What Russia was like in 1924 (PHOTOS)

Russia Beyond (Photo: Alexander Rodchenko, Anatoly Skurikhin, Arkady Shaykhet/MAMM/MDF)
These archival photos capture the birth of a new country, which, however, no longer exists. Thanks to them, we can see today what the Soviet Union was like at the dawn of its existence.

The year began with sad news for the newly formed country – Vladimir Lenin, the leader of the revolution, passed away on January 21.

Lenin’s body was taken from his Gorki estate near Moscow on a funeral train to Moscow.

Many people gathered in Gorki to say farewell to the cult persona…

…and. of course, crowds flooded Moscow for the farewell ceremony.

On the funeral day, January 27, there were brutal subzero temperatures. Just look at the “icy” Felix Dzerzhinsky, the infamous head of the secret police.

At first, a temporary mausoleum was built for Lenin's embalmed body.

In May 1924, another wooden Mausoleum was built in place of the temporary one.

Immediately after Lenin’s death, St. Petersburg (actually already Petrograd, as it was renamed after the outbreak of World War I), was renamed ‘Leningrad’ in memory of the revolutionary leader. In September, there was a big flood in the city, with residents even having to use boats.

And below is what Moscow looked like in 1924. Carriages, paving stones, pedestrians. On the right, you can see the luxurious Metropol Hotel. It was built in the early 20th century in Art Nouveau style. Today, the street (Teatralny Proezd) is a wide thoroughfare with constant traffic jams.

And below is Sukharevsky market, a relic of pre-revolutionary Moscow. Very soon, a roadway was paved there, while the tall Sukharevskaya Tower seen in the top left hand corner would be demolished 10 years later.

With the advent of Soviet power, the Red Square became the site of large demonstrations and parades. Soviet authorities paid great attention to health, as the builders of communism had to be strong and physically enduring. The photo below shows one of the many parades championing physical education.

The new power brought its own version of freedom for a while. The ‘Down with Shame’ society appeared, which fought against "bourgeois prejudices", strived for sexual and bodily freedom, promoted nudist beaches and even wanted to parade naked across the Red Square in Moscow. The photo below shows an activist of the movement.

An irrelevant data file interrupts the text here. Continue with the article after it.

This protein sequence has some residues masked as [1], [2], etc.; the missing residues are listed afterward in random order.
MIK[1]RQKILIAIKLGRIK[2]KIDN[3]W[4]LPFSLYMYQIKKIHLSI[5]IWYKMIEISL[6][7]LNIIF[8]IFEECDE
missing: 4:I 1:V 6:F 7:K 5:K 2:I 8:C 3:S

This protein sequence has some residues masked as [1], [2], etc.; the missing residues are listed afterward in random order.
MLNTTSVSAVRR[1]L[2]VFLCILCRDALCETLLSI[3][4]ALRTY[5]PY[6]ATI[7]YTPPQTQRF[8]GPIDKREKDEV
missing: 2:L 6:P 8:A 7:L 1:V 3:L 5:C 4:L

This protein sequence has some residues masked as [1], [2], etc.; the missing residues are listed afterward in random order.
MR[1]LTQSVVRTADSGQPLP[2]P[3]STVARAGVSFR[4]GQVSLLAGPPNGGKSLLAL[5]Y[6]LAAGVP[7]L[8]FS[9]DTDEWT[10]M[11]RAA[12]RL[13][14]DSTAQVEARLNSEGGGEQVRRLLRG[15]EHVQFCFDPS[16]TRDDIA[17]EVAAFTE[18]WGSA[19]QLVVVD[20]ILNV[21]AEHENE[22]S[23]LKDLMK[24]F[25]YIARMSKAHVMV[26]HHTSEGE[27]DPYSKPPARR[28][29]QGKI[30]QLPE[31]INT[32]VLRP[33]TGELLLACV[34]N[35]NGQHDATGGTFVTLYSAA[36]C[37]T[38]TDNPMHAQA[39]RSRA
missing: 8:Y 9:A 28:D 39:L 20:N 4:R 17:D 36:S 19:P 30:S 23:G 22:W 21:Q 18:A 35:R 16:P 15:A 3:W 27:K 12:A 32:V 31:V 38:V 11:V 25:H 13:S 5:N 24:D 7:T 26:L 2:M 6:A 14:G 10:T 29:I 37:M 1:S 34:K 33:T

And these young people are presenting a newfangled art form, the so-called ‘synthetic dance’.

Meanwhile, a custom of small breaks for physical exercises was introduced in factories, schools, offices, hospitals, health spas and even on steamships, as in the photo below.

Soviet propaganda also focused more on the upbringing of children, their proper care and proper nutrition.

Back in 1922, the ‘Pioneer’ organization was founded. And, after Lenin's death, it was named after him. In May 1924, the first pioneer parade was held on the Red Square.

The Bolsheviks were actively engaged in the issue of orphans and homeless children. After the Civil War, they became very numerous and many orphanages and educational schools for orphans were created by the Soviets to take care of them. The photo below shows street children being led by escorts.

Soviet authorities also initiated the task of eliminating illiteracy. Free schools for children and adults were opened en masse and workers were taught to read and write. There were even reading “huts” and libraries in small villages.

Below is what a city library in the Urals city of Chelyabinsk looked like.

Bolshevik propaganda realized early the importance of cinematography. And, in 1924, the movie ‘Red Partisan’ was filmed. It showed the atrocities of 'white' monarchists during the Civil War and the valor of 'red' supporters – the partisans.

The 1920s was the time of avant-garde and the new economic policy. The photo below shows main avant-garde photographer Alexander Rodchenko in an outfit designed by his wife, artist Varvara Stepanova.

And below is popular poet Sergei Yesenin. The photo was taken a year before his tragic death.

And below is Vladimir Mayakovsky, another very popular poet, pictured at the zenith of his fame (compare it with a photo of him from ten years ago, in it he looks more stylish and cool).

Lilya Brik (pictured below) was legendary muse of Mayakovsky and sex symbol of the avant-garde art.

It was Lilya Brik whose famous photo Alexander Rodchenko took for a propaganda poster.

Many foreigners visited Soviet Moscow. The photo shows a meeting with Japanese writer Tamizi Naito. Second right – movie director Sergei Eisenstein, far left – Boris Pasternak and Vladimir Mayakovsky.

And this decadent lady is Anna Akhmatova, the star of the Silver Age of Russian poetry.

There were not only achievements in the arts and social spheres. In 1924, the first Soviet truck was produced.

While the ‘Putilov Company’ (‘Krasny Putilovets’ factory) managed to produce the first Soviet tractor.

Let's take a look at some more random photos of cities and people. Below is a shopping pavilion in Nizhny Novgorod.

Before the 1917 Bolshevik Revolution, Nizhny Novgorod was famous for large-scale trade fairs. The tradition was carried on in the USSR. In 1924, the 3rd Soviet Nizhny Novgorod Fair took place in the city.

Below, a Red Army soldier is mastering maneuvers in a hot air balloon…

…while workers are repairing an airplane in an aviation workshop.

A Moscow family enjoying a picnic with freshly brewed hot tea.

A peasant woman is busy sowing.

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